Sgt T W Maynard
Lancaster serial number: ED936/G
Call sign: AJ-H
Second wave. Aircraft badly damaged and mine lost, flying low over sea on outward flight. Returned to base.
Thomas William Maynard was born in Wandsworth, London on 6 September 1923, the son of Sydney and Janet Maynard. His father was a police constable. He was known to some of his family as Bill, but to others as Tom.
He joined the RAF in December 1941, and was selected for training as a wireless operator/air gunner. He crewed up with Geoff Rice and his team at 1660 Conversion Unit in October 1942 and they joined 57 Squadron on 9 December.
Maynard kept a diary for the period between starting operations on 31 December 1942 and his arrival on 617 Squadron in early April 1943. This covers the crew’s nine operations in some detail. However, heavy rain and snow for most of the winter months meant that Scampton’s grass runways became almost unusable and some of the squadron were transferred to Swinderby. It was from there on New Year’s Eve that Rice and his crew set off on their first operation – a mine-laying trip to Gironde, off the French coast. The trip went relatively smoothly: in his diary, Maynard recorded that they laid their ‘eggs’ from a height of 500ft, and sang ‘old [sic] Lang Syne’ as the New Year came in.
On no fewer than ten occasions the operation was cancelled, often at very short notice such on this occasion in January:
Jan 29th. We were briefed for Lorient tonight. Were in the kite and ready to take off when it was scrubbed. Never felt so cheesed off in my young life as we had a decent kite and it looked like an inviting target. I would like to know who actually scrubs these trips as I reckon he is a bloody fool.
On 15 March, after the crew had finally undertaken nine operations, they learned that they were to be transferred to the squadron’s new C Flight, under the command of Sqn Ldr Melvin Young, who had joined the squadron to embark on a first tour on Lancasters after winning a DFC and Bar for two tours on Whitleys and Wellingtons. Maynard, who was still frustrated at the number of operations which had been cancelled at the last moment, wrote that this was a ‘Bad show as we were well satisfied in B Flight.’
By 25 March the flight comprised five crews, captained by Melvin Young, Bill Astell, Geoff Rice, Sgt George Lancaster and Sgt Ray Lovell. It was decided to post the whole flight over to the new squadron being formed at the same base to undertake training for a special mission. Rice and his crew had actually gone on leave the day before, and they did not find out about the transfer until they returned to base on 1 April. Rice protested at the transfer, but to no avail. Maynard recorded that they had ‘got back to find we are in a new squadron, 617, very hush-hush’. The next two entries cover what happened next:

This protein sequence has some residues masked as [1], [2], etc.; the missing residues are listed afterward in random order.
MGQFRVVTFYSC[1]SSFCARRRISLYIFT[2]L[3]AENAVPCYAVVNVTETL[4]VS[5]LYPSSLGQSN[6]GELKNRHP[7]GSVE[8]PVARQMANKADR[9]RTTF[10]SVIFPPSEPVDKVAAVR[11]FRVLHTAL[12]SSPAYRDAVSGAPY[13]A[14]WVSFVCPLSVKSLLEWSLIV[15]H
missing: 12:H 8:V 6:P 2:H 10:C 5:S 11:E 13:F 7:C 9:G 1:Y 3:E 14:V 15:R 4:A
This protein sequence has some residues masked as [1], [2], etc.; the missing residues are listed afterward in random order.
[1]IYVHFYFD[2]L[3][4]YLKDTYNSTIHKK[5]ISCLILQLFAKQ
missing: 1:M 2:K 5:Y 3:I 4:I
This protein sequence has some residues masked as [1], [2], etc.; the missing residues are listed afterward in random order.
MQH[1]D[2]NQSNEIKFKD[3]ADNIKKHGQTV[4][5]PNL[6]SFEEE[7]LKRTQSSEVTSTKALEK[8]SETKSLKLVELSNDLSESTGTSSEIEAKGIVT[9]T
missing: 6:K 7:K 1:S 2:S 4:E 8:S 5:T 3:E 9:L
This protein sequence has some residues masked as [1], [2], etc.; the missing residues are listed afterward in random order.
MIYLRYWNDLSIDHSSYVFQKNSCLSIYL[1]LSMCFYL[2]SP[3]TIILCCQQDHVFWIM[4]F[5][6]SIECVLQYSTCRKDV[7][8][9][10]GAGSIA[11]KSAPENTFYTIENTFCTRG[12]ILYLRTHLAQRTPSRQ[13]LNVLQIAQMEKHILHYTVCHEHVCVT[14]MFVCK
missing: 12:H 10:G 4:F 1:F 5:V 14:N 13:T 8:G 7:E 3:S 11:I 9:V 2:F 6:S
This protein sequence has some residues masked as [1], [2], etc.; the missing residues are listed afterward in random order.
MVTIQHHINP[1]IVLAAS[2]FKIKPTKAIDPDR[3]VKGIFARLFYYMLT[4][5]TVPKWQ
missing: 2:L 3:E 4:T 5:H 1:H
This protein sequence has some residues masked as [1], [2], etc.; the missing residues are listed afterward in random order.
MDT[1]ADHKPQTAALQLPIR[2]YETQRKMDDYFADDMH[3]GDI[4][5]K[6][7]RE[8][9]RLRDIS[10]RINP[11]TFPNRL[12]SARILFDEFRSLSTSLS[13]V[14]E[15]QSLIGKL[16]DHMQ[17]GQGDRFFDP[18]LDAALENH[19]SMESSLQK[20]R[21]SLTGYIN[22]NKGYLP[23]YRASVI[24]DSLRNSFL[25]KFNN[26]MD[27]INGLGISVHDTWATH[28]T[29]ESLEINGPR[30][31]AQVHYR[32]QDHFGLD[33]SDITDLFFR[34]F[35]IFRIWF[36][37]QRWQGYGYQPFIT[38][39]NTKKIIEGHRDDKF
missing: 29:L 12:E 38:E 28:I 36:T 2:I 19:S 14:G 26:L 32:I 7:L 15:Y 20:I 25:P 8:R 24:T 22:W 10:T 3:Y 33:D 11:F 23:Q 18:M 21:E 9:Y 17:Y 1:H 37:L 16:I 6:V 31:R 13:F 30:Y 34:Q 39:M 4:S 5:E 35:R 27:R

April 2nd. Had our interview with our new CO, Wing Commander Gibson DSO & Bar, DFC & Bar, very young. He told us we (the squadron) were formed for a special mission of which even he had not the faintest idea and we have to spend the next weeks training low level by day and by night. We changed billets to the new squadron.
April 3rd. The weather is not too bad. We did a five and a half hour low level trip today and it was wizard over Wales and south west England. Lost our trailing aerial in the Bristol Channel. Ended by bombing at Wainfleet from 100ft. This is the goods when you are authorised to get down to the deck.
After writing this, Maynard must have decided to take the emphasis on security seriously, since this is the final entry in his diary.
The crew then flew on nine operations before being posted together from 57 Squadron to the new squadron being formed at the same base to undertake training for a special mission.
Like all the squadron’s mid upper gunners, Bill Maynard was switched to the front turret of the specially modified Lancasters for the Dams Raid.
Maynard flew with Rice and the rest of his crew on the handful of successful operations between the Dams Raid and December 1943, and was promoted to Flight Sergeant. However, the crew’s luck ran out on 20 December when they were shot down 14,000 feet above Merbes-Le Chateau in Belgium. Although Rice gave the order to bale out, there wasn’t time and the aircraft exploded. Rice seems to have been thrown clear by the explosion, and somehow landed in a wood but the bodies of the remaining six crew members were found in the wreckage.
Bill Maynard and his five colleagues were buried in Gosselies Communal Cemetery, near Hainaut, Belgium.
More about Maynard online:
Entry on Commonwealth War Graves Commission website
Page about Rice crew burial site, Gosselies cemetery
Maynard’s diary is held in the collection at Thorpe Camp Vistors Centre.
Rank and decorations as of 16 May 1943.
Nigel Press, All My Life, Lancfile Publishing 2006
Richard Morris, Guy Gibson, Penguin 1995
John Sweetman, The Dambusters Raid, Cassell 2002
John Sweetman, David Coward and Gary Johnstone, The Dambusters, Time Warner 2003
The information above has been taken from the books and online sources listed above, and other online material. Apologies for any errors or omissions. Please add any corrections or links to further information in the comments section below.
Further information about Bill Maynard and the other 132 men who flew on the Dams Raid can be found in my book The Complete Dambusters, published by History Press in 2018.